Labrador Retrievers have consistently remained the number one dog breed in the American Kennel Club rankings for a long time now. I’m not even mildly surprised that most potential dog owners would have at least considered owning a Labrador at some point. And why not? It is smart, intelligent, friendly, playful and loyal -qualities that are most desirable in a pet dog. Perhaps, for the same reason, many people would also set Labradors as the standard, against which they compare other dog breeds they’re interested in. In this post, we’ll run through the similarities and differences between Labradors and Dobermans.
The two breeds are distinct and unique. They are so different that making a comparison was really difficult. However, my own personal choice is the Labrador Retriever (I’m sure by now you must be convinced I have a bias towards the breed). I have my reasons. And I’ll elaborate them all in detail. My preference is absolutely not because Dobermans are any less amazing, it is just that they are suited to a different kind of household than mine.
Labrador VS Doberman (Video)
The common belief about the Doberman Pinscher has always been that it is a fierce and aggressive breed of dogs. However, I beg to differ. And through this article, I will also prove why the Doberman is an amazing pet for the right kind of household. From physical characteristics to intelligence and maintenance, I am going to try to cover all aspects of both Labradors and Dobermans. Although, the main purpose is to help you decide which breed is better for you. I will also try to highlight how both the breeds are amazing in their own different ways.
Where did both the breeds originate from?
Labradors, as the name implies, originated from the Labrador region in Canada. They are descendants of the St. John’s water dog, that was a sporting dog. Just like its ancestors, the Labrador is also a sporting breed, extremely adept at swimming, and collecting game after it has been gunned down. Labradors were recognised as a new dog breed in the early 1700s, and were introduced in The Great Britain and Europe around the same time. They gained popularity quite quickly and have maintained it to this day.
Dobermans were bred in Germany around the 1880s, and are actually a more modern breed than Labradors. While it is not well known what the actual purpose of breeding these dogs was, it is generally agreed upon that the breeder intended to breed a dog that could protect him. The Doberman is believed to have been bred from several different dog breeds, including the German Pinscher, Beauceron, Rottweiler and Weimaraner. It is also believed to be related to the German Shepherd.
Labradors are medium to large-sized dogs, with an average weight of between 25 to 36 kilograms. The females tend to be smaller than males. These beautiful dogs come in three different coat colours -black, chocolate and yellow, and have short, but thick and silky coats. They have big broad heads, a muscular body, strong tails, and webbed feet. Because of these characteristics, the Labrador can run and swim for long distances. Because of their thick coat, Labradors can get hot very easily, and tend to love colder temperatures.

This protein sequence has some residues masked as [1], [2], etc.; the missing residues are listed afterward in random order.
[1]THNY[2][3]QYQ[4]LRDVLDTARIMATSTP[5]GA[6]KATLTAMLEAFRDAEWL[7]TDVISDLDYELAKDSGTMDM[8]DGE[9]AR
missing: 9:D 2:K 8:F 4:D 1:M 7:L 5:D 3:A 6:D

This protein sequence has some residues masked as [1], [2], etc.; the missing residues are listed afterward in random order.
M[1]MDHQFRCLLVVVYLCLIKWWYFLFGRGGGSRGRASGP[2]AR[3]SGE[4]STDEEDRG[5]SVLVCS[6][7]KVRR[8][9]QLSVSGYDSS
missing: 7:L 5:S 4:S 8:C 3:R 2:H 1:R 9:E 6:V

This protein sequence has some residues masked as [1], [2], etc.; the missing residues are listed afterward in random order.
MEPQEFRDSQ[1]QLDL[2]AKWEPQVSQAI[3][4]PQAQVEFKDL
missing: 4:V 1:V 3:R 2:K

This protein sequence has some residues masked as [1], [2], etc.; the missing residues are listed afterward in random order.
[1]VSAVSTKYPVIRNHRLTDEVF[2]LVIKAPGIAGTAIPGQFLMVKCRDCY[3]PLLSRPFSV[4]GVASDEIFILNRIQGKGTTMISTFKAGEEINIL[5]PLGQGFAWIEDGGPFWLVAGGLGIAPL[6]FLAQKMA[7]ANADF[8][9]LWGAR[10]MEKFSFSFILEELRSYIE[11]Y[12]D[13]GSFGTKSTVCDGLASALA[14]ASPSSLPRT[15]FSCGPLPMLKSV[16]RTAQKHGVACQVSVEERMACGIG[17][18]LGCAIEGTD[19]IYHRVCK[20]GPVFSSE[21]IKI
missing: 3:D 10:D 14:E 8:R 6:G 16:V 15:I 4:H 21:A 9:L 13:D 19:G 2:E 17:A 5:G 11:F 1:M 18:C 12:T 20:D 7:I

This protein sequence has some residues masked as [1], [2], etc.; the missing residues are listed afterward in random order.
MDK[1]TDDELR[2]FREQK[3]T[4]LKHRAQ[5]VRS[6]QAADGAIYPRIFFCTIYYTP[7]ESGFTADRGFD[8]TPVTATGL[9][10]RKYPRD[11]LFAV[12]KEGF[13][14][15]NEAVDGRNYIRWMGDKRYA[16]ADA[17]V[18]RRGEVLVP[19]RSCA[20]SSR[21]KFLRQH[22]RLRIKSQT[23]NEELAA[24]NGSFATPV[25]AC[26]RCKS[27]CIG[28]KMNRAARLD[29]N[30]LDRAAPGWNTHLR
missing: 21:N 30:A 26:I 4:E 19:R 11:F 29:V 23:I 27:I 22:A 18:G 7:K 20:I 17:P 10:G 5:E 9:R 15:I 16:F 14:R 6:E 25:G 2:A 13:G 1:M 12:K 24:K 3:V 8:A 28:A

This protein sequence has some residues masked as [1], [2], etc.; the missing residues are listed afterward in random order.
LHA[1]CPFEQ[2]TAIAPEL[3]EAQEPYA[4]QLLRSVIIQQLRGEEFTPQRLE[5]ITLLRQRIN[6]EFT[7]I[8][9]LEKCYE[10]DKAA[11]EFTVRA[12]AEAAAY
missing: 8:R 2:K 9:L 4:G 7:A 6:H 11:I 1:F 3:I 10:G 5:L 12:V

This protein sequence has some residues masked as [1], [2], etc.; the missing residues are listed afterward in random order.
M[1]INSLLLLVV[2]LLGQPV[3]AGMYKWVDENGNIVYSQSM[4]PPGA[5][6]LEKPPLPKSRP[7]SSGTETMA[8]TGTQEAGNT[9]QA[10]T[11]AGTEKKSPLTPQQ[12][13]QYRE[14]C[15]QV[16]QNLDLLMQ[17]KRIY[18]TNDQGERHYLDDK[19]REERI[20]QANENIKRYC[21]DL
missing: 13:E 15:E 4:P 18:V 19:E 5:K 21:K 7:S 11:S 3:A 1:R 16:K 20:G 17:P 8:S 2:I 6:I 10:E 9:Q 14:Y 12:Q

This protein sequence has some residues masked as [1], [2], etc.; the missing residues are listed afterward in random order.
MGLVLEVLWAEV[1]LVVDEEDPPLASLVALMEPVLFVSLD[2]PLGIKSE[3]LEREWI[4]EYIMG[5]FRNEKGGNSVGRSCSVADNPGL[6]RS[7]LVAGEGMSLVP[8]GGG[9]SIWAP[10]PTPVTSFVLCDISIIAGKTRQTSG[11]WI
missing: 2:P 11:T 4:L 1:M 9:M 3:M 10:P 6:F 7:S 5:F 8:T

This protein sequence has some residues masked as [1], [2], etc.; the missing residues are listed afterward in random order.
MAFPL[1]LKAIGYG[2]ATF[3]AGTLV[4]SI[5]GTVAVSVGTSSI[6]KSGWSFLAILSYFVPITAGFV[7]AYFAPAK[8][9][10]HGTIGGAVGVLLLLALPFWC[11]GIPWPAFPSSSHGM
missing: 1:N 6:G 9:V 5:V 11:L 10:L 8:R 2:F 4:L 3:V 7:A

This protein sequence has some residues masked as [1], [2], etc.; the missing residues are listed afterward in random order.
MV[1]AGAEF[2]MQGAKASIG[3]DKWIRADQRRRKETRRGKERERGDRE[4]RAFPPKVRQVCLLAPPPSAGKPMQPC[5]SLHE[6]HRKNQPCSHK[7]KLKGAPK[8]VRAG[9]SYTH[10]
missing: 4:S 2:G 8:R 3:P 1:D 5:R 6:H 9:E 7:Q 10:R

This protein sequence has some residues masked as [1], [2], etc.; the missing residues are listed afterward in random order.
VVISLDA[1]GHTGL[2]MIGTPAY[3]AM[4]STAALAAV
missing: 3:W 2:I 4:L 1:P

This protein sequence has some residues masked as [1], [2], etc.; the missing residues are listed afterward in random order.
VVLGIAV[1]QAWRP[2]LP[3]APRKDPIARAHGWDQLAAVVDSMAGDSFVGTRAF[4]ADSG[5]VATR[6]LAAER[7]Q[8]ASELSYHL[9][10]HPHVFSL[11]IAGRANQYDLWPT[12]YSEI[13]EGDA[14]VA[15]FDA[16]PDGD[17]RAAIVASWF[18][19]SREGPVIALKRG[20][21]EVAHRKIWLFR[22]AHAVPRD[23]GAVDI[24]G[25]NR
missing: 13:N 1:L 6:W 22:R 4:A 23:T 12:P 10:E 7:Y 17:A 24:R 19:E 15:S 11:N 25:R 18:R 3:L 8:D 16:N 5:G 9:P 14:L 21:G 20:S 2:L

Compared to the Labrador, the Doberman is much larger and can grow to be between 30 to 45 kilos in weight. Again, females tend to be smaller and more petite than males. The Doberman has an extremely muscular, almost square body, a long muzzle, and a straight, long tail. They come in a variety of colours, but the spectrum falls in shades of black, blue, red and tan. Dobermans have long and folded ears. Unfortunately, they have been subjected to tail docking and ear trimming quite commonly, but this practice is now illegal in most countries. The Doberman is generally happier in warmer temperatures.
Average Lifespans and Health Problems
The average Labrador lives to be between 12 to 14 years on average. Labradors are overall a healthy breed of dogs with very few major health concerns. However, being a large breed, and designed as a sporting breed, being inactive can make them very prone to hip and elbow dysplasia, as well as arthritis. Labradors also have a genetic predisposition towards certain eye and muscle diseases. Of the three coat colours, the chocolate Labrador, has the shortest average lifespan and most health concerns, owing to a prolonged history of inbreeding.
The average lifespan of Dobermans is similar to Labradors, about 10 to 13 years on average. Unlike the Labrador, the Doberman is prone to quite a few potentially serious conditions. Of these, dilated cardiomyopathy, an abnormal dilation of the heart muscle, is the most common, and is responsible for quite a few deaths in the breed. Other health problems that these dogs can suffer from include cervical vertebral instability, bleeding disorders such as Von Willebrand’s disease, and disorders of the prostate. Less commonly, they may also suffer from hip dysplasia and hypothyroidism.
The Lab is considered by many to be the most intelligent breed of dogs. It has a very calm temperament and tends to get very friendly, very quickly. This trait may not always count in its favour though. After all, you wouldn’t want a friendly guard dog now, would you?
If you thought the Doberman is fierce, yes it is. It is fiercely loyal! Just like the Labrador, it is also counted among the top five most intelligent breeds of dogs. Sadly, the Doberman is an extremely misunderstood and notorious breed as well. Many consider it to be aggressive, ferocious and ruthless. Hearing these traits, generally, gives one the impression that the dog must have to be kept caged or muzzled at all times. But that is not the case at all. Dobermans are extremely obedient dogs and would make great pets even if you have children. Do keep in mind though that they were bred to be guard dogs, and can actually be ferocious, when given the orders.
Which of the two needs more physical activity?
Being large dog breeds, both Labradors and Dobermans require extensive and regular physical activity. As a sporting breed, Labradors need at least one hour of running and playing fetch every day. Failure to do so may result in them developing the bone and joint problems that I have already talked about. Similarly, Dobermans are also extremely high-energy, and require lots of physical activity. In comparison to the Labrador, the Doberman is, in fact, more athletic and energetic and may have greater physical needs.